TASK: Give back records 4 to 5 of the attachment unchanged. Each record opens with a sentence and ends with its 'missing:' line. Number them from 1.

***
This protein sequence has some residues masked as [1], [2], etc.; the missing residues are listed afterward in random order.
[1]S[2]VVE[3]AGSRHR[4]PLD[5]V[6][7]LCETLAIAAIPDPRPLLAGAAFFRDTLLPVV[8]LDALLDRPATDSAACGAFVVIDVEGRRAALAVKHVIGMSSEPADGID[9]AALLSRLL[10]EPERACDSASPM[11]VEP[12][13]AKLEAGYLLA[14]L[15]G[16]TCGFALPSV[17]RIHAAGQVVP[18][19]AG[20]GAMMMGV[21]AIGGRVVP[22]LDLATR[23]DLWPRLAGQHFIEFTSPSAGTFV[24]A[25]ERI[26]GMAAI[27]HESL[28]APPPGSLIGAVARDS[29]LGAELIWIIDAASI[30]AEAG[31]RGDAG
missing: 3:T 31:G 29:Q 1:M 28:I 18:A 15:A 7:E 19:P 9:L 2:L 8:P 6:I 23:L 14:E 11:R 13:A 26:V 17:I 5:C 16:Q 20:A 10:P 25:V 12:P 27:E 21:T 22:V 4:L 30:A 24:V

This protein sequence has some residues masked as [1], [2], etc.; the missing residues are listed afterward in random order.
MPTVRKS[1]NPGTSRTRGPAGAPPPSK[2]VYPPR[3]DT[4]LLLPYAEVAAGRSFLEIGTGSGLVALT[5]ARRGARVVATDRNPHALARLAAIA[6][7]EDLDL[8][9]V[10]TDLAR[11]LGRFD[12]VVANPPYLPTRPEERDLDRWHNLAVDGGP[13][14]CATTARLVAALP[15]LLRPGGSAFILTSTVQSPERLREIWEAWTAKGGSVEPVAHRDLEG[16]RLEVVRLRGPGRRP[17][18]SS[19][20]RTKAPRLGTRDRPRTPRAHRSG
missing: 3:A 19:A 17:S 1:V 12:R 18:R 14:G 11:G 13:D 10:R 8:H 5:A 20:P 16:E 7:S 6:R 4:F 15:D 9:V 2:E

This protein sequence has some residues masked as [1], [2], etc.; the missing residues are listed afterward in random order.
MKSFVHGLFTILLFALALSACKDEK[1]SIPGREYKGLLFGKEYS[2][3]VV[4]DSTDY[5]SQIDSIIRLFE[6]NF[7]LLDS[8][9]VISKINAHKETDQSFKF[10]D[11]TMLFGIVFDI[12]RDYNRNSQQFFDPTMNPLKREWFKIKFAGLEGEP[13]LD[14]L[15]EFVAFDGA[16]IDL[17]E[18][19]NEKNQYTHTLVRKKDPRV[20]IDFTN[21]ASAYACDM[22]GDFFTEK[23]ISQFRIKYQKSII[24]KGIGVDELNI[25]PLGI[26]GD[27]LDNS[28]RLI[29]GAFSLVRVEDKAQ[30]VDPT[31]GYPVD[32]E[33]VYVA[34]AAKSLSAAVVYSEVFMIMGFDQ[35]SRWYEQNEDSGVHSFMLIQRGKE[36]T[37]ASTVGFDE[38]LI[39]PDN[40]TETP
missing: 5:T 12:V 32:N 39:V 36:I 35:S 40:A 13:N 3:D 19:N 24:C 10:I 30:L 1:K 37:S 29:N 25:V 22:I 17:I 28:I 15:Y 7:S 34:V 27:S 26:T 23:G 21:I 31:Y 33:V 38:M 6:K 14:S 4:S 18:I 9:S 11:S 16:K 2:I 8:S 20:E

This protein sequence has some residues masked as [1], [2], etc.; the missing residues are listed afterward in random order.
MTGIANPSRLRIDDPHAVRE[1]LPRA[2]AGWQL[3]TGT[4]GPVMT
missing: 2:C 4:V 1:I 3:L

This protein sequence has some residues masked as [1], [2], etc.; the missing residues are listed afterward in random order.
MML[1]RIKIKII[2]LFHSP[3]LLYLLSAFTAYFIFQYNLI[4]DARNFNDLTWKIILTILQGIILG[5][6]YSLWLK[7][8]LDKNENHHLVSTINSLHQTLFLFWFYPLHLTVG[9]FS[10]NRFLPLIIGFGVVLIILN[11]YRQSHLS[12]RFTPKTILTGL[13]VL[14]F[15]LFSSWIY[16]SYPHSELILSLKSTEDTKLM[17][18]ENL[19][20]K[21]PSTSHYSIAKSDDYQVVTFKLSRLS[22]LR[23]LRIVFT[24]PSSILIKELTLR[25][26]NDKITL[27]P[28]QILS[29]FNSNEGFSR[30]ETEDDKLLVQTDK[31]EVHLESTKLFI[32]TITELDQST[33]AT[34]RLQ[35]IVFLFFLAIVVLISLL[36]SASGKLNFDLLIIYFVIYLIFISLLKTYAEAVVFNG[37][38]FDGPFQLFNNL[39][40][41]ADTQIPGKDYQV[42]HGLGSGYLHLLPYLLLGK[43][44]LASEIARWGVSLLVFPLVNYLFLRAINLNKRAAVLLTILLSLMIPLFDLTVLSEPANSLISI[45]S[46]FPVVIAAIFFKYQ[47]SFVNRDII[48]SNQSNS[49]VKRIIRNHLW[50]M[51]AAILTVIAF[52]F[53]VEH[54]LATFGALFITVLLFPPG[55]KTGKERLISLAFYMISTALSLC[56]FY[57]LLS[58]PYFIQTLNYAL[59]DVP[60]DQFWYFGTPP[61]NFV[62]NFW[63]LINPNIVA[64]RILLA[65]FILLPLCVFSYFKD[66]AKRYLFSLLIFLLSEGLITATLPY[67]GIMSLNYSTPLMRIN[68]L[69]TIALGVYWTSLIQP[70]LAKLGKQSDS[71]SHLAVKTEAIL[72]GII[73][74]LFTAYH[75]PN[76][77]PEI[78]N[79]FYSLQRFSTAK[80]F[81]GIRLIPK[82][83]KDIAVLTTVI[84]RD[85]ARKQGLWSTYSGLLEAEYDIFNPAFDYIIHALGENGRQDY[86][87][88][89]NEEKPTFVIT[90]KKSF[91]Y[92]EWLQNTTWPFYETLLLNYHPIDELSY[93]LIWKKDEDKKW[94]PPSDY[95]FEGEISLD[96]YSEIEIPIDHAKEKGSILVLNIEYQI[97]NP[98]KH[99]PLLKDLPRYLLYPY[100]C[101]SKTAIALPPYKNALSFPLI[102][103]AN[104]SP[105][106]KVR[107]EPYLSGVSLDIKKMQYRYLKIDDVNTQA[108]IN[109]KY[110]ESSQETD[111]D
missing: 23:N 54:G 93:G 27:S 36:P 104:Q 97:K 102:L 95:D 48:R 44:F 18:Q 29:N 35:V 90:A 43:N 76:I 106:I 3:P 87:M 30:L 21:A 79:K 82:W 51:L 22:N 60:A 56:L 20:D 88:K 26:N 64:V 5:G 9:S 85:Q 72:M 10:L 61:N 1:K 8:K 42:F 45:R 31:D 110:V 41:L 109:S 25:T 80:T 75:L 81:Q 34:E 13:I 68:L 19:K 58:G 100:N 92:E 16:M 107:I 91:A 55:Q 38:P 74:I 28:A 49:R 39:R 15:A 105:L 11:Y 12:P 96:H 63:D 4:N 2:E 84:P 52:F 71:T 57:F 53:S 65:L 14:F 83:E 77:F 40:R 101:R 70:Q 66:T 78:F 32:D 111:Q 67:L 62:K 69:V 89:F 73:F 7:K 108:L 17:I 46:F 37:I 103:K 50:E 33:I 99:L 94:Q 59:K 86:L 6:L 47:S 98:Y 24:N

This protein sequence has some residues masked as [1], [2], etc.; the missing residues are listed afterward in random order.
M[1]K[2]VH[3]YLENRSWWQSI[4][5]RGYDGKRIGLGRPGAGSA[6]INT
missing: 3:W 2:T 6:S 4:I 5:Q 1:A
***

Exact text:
This protein sequence has some residues masked as [1], [2], etc.; the missing residues are listed afterward in random order.
MTGIANPSRLRIDDPHAVRE[1]LPRA[2]AGWQL[3]TGT[4]GPVMT
missing: 2:C 4:V 1:I 3:L

This protein sequence has some residues masked as [1], [2], etc.; the missing residues are listed afterward in random order.
MML[1]RIKIKII[2]LFHSP[3]LLYLLSAFTAYFIFQYNLI[4]DARNFNDLTWKIILTILQGIILG[5][6]YSLWLK[7][8]LDKNENHHLVSTINSLHQTLFLFWFYPLHLTVG[9]FS[10]NRFLPLIIGFGVVLIILN[11]YRQSHLS[12]RFTPKTILTGL[13]VL[14]F[15]LFSSWIY[16]SYPHSELILSLKSTEDTKLM[17][18]ENL[19][20]K[21]PSTSHYSIAKSDDYQVVTFKLSRLS[22]LR[23]LRIVFT[24]PSSILIKELTLR[25][26]NDKITL[27]P[28]QILS[29]FNSNEGFSR[30]ETEDDKLLVQTDK[31]EVHLESTKLFI[32]TITELDQST[33]AT[34]RLQ[35]IVFLFFLAIVVLISLL[36]SASGKLNFDLLIIYFVIYLIFISLLKTYAEAVVFNG[37][38]FDGPFQLFNNL[39][40][41]ADTQIPGKDYQV[42]HGLGSGYLHLLPYLLLGK[43][44]LASEIARWGVSLLVFPLVNYLFLRAINLNKRAAVLLTILLSLMIPLFDLTVLSEPANSLISI[45]S[46]FPVVIAAIFFKYQ[47]SFVNRDII[48]SNQSNS[49]VKRIIRNHLW[50]M[51]AAILTVIAF[52]F[53]VEH[54]LATFGALFITVLLFPPG[55]KTGKERLISLAFYMISTALSLC[56]FY[57]LLS[58]PYFIQTLNYAL[59]DVP[60]DQFWYFGTPP[61]NFV[62]NFW[63]LINPNIVA[64]RILLA[65]FILLPLCVFSYFKD[66]AKRYLFSLLIFLLSEGLITATLPY[67]GIMSLNYSTPLMRIN[68]L[69]TIALGVYWTSLIQP[70]LAKLGKQSDS[71]SHLAVKTEAIL[72]GII[73][74]LFTAYH[75]PN[76][77]PEI[78]N[79]FYSLQRFSTAK[80]F[81]GIRLIPK[82][83]KDIAVLTTVI[84]RD[85]ARKQGLWSTYSGLLEAEYDIFNPAFDYIIHALGENGRQDY[86][87][88][89]NEEKPTFVIT[90]KKSF[91]Y[92]EWLQNTTWPFYETLLLNYHPIDELSY[93]LIWKKDEDKKW[94]PPSDY[95]FEGEISLD[96]YSEIEIPIDHAKEKGSILVLNIEYQI[97]NP[98]KH[99]PLLKDLPRYLLYPY[100]C[101]SKTAIALPPYKNALSFPLI[102][103]AN[104]SP[105][106]KVR[107]EPYLSGVSLDIKKMQYRYLKIDDVNTQA[108]IN[109]KY[110]ESSQETD[111]D
missing: 23:N 54:G 93:G 27:S 36:P 104:Q 97:K 102:L 95:D 48:R 44:F 18:Q 29:N 35:V 90:A 43:N 76:I 106:I 3:P 87:M 30:L 21:A 79:K 82:W 51:L 22:N 60:A 56:L 20:D 88:K 26:N 64:V 5:G 9:S 85:Q 72:M 10:L 61:N 1:K 8:K 42:F 45:R 31:D 110:V 41:L 109:S 25:T 80:T 75:L 81:Q 34:E 13:I 68:L 19:K 58:G 100:N 92:E 16:M 107:I 91:A 55:Q 38:P 74:I 28:A 49:R 39:R 15:A 105:L 11:Y 12:P 96:H 63:D 4:N 2:E 84:P 52:F 71:T 57:F 53:S 65:L 14:F 83:E 77:F 40:R 101:R 70:Q 66:T 78:F 32:D 111:Q 67:L 62:K 69:V 89:F 73:F 7:K 108:L 17:I 46:F 37:I 103:K 50:E 33:I 99:L 94:Q 59:K 86:L 6:L 47:S 98:Y 24:N